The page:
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3D artist Nathalie Nguyen’s alien digital beauty looks defy reality


TextSara Radin

The creative shares how she’s photoshopping her self-portraits to push the boundaries of beauty and process her relationship with Instagram

Digital make-up isn’t a totally foreign concept in today’s world. After all, there are Instagram face filters, virtual hair and make-up apps, and even digital fashion brands who make clothes and accessories just for the virtual world. One such brand is Happy99, a company that makes virtual sneakers that look like they belong in the future, which was co-founded by New York-based creative Nathalie Nguyen – an artist who has also created a whole new beauty aesthetic by blurring the lines between what’s real and what’s not using technology.

In addition to running the brand, Nguyen creates virtual self-portraits, applying 3D flowers to her nails and alienesque make-up to herself using computer software like Photoshop, then sharing it on Instagram. 3D rendered spirals and bulbous shapes curl across and protrude from areas of her face that are traditionally decorated with make-up, and she’s dabbled in transforming herself completely, digitally, into avatar and cartoon forms. “I just want to bring to life what doesn’t exist and 3D software removes the limitations of the physical world,” she previously told Coeval Magazine regarding her approach.

While she’s also experimented with putting real objects like toy robots and actual flowers on her face (with the help of @cupidsvault, of course), for Nguyen, beauty is all about framing or adorning your face even if you’re not using real make-up. It’s a radical concept that makes one reconsider your definition of “real,” and how you present yourself to the world both on and offline.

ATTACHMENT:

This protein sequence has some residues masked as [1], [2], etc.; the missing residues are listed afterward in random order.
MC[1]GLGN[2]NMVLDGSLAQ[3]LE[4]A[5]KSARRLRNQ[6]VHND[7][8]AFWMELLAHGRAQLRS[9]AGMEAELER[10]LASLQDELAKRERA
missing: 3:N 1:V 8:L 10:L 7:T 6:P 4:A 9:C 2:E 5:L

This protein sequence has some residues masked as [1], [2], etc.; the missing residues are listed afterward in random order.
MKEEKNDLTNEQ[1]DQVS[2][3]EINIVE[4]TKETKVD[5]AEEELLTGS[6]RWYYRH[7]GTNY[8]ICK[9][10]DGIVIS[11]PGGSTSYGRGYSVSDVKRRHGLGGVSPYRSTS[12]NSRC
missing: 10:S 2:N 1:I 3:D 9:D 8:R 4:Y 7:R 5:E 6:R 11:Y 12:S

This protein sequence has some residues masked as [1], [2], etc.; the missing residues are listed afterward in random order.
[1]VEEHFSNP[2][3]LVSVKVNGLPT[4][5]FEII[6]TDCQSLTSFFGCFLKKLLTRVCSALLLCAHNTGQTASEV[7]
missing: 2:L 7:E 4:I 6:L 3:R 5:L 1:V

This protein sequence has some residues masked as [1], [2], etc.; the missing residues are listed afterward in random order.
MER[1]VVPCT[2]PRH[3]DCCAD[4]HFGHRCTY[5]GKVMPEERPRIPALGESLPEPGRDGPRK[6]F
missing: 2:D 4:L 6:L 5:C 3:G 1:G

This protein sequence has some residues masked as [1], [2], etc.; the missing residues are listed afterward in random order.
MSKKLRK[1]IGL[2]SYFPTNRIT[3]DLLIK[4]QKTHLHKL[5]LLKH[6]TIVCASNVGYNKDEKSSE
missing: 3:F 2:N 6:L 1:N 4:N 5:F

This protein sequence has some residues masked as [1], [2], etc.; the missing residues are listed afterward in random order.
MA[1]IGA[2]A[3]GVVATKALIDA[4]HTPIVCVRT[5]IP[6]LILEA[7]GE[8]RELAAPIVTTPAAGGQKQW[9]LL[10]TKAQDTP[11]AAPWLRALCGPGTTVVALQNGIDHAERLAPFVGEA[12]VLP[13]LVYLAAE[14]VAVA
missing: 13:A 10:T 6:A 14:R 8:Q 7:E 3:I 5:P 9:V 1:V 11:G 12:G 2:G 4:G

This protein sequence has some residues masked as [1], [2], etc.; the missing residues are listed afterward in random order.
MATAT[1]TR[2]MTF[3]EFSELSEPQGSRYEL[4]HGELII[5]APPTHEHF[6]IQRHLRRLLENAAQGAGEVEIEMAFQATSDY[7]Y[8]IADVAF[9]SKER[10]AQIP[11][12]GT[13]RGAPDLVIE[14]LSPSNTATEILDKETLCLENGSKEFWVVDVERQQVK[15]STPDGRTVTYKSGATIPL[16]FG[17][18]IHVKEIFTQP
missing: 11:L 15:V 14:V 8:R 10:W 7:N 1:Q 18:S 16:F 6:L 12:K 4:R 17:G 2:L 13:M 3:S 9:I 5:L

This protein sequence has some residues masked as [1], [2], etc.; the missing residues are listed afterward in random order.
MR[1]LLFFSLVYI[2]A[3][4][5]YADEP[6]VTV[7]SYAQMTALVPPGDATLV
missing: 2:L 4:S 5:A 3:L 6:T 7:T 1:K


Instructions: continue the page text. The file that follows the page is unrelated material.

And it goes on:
It was an early anime obsession that sparked Nguyen’s interest in design and, ultimately, beauty. Her cousin first put her on to it, starting with Sailor Moon, Arina Tanemura, and Kiki’s Delivery Service, which fed her passion for character narratives and compelling stories. Immigrating to California when she was six from France, Nguyen only spoke Vietnamese and French. Quickly, she found herself struggling to communicate with other kids so she started drawing and doing illustration. After studying 3D animation and visual effects in San Francisco when she was 18, and switching majors to pursue illustration in the hope of working for Pixar one day,  the creative moved to New York two years ago.